Brody (Damian Lewis) frantically searches on his phone for a plausible plot in Homeland [Pic: Showtime]

Let's just saying that after watching the latest episode of Homeland I wish I had a pacemaker, and that it had been turned off just before that hour of inexplicable awfulness had been relayed from my television screen.

'Broken Hearts' was an episode that never really had a beat to it in the first place, as we had to go through the motions of seeing Carrie's capture, Brody's desperate attempt to save her, and the wireless murder of Walden at the end.

Logic was thrown out the window in order to reach its dramatic finale at the office of the Vice President; a moment so ridiculous that the suspension of disbelief that was barely holding the show together was broken once and for all.

Heart and Saul

Brody might be breathing a sigh of relief after the terrorist plot is foiled, but little did he know that if Nazir had been caught as well then he would have been executed. Estes and Quinn are running a shady operation on the side, linked to the mysterious man we saw on the bus last week, Dar Adul. Saul meets with the CIA head to ask about Quinn and is promptly informed, "He's one of mine".

Saul continues his crusade by confronting Estes, claiming that Quinn might be there to cover his tracks, as it was him along with Walden who ordered the drone strike that killed hundreds of innocents in Iraq, including Issa. With the Vice President's apparent demise in this episode, perhaps the big bad that Nazir will turn his attentions to will be Estes and his superiors at the CIA.

Carried off

Nazir certainly guns for the CIA this week, as after Brody betrays him he kidnaps Carrie and takes her to an unidentified industrial location. From being a shadowy figure on the other side of the world, I don't know how he's managed to snatch a CIA agent right in the middle of DC. Either the security services in the US are incredibly inept or Nazir can turn invisible, but neither really explains why he would go for Carrie in the first place.

What makes even less sense than this bizarre kidnap of Carrie is that if Nazir was suspicious of Brody's loyalty before, why did he allow him to go back to the CIA and announce his plans? Taking Carrie to a generic industrial location before skyping Brody, his pacemaker ploy seems like a desperate back up plan to the initial homecoming bomb and certainly would be a lot harder to pull off.

The Power of Love

Hard as it is to believe why Nazir would let Brody loose, perhaps he was blinded by his love for the former marine. In a sort of reverse Stockholm syndrome he confides with Carrie, "Sometimes when you're breaking a man an emotional transference takes place," adding that, "You love him too, perhaps we have that in common".

Carrie of course is appalled by the very notion that the two could be the same, declaring, "We have nothing in common". Her warped and fanatical devotion to protecting America is similar to Nazir's hell-bent dedication to destroying it, but that's where the comparisons end.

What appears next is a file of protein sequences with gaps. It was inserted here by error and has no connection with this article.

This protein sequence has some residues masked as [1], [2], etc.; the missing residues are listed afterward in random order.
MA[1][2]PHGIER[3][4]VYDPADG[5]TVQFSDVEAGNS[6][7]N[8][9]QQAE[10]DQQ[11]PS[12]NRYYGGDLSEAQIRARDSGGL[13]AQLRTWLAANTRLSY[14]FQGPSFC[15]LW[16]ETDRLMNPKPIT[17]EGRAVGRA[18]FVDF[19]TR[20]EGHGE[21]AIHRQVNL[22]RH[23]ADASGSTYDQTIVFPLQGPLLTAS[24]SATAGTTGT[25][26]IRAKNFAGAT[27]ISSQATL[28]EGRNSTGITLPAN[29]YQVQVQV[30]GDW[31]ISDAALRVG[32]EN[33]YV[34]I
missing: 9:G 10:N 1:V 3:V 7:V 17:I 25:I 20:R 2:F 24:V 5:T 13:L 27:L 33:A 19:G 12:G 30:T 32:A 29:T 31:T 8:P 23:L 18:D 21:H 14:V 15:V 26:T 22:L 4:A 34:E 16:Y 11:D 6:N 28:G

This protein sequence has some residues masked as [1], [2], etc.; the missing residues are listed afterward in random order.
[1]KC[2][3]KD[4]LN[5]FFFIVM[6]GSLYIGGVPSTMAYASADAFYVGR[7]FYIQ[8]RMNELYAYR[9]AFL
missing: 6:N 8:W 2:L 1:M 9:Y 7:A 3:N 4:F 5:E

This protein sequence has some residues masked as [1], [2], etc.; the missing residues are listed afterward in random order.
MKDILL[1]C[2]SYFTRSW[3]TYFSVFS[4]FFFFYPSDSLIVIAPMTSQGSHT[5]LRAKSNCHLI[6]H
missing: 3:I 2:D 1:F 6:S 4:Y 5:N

Whilst we've witnessed Carrie's trials and tribulations with mental illness, we know very little about the show's chief antagonist. Now more Bond villain than Bin Laden, he has become an all-powerful figure that can strike at any moment; representing the sort of propaganda that in the wake of 9/11 many people would have believed a leader of al-Qaeda could be capable of.

"I'm killing you"

The whole kidnap scene dives into the melodramatic, as Brody comically begs into his Blackberry for Carrie to be spared. Any dramatic tension from Brody's trip to Walden's office dissipates upon the absurd premise. The serial code to a pacemaker hardly creates the same excitement as the codes to a nuclear warhead, but getting Brody to obtain it is just as unrealistic.

Inevitably Brody toils in Walden's study before discovering the code and relaying it to Nazir. The VP walks in on Brody, and in a marvellous piece of acting, Brody's charm turns to menace as he confronts Walden on his actions in the Middle East. "I want to feel clean again; I pretty much disagree with everything you say and do". Relishing the chance to watch his enemy die, he says to a dying Walden, "You still don't get it do you? I'm killing you."

Whilst the Vice President died of a bad heart, I could feel my brain rotting from watching such a stupid scenario. Not only does Nazir somehow manage to capture Carrie in the first place, he lets her go as well. It's almost like he wants to be brought down and that taking out Walden was his own act of jihad-martyrdom.

But frankly that's a bit crap. When your arch-villain makes the terrorists from Four Lions look like professionals then you know there's a problem with the show. There are two episodes of the Homeland left to pull something out of the bag, but at the moment it would take a miracle for me to be impressed by any conclusion.

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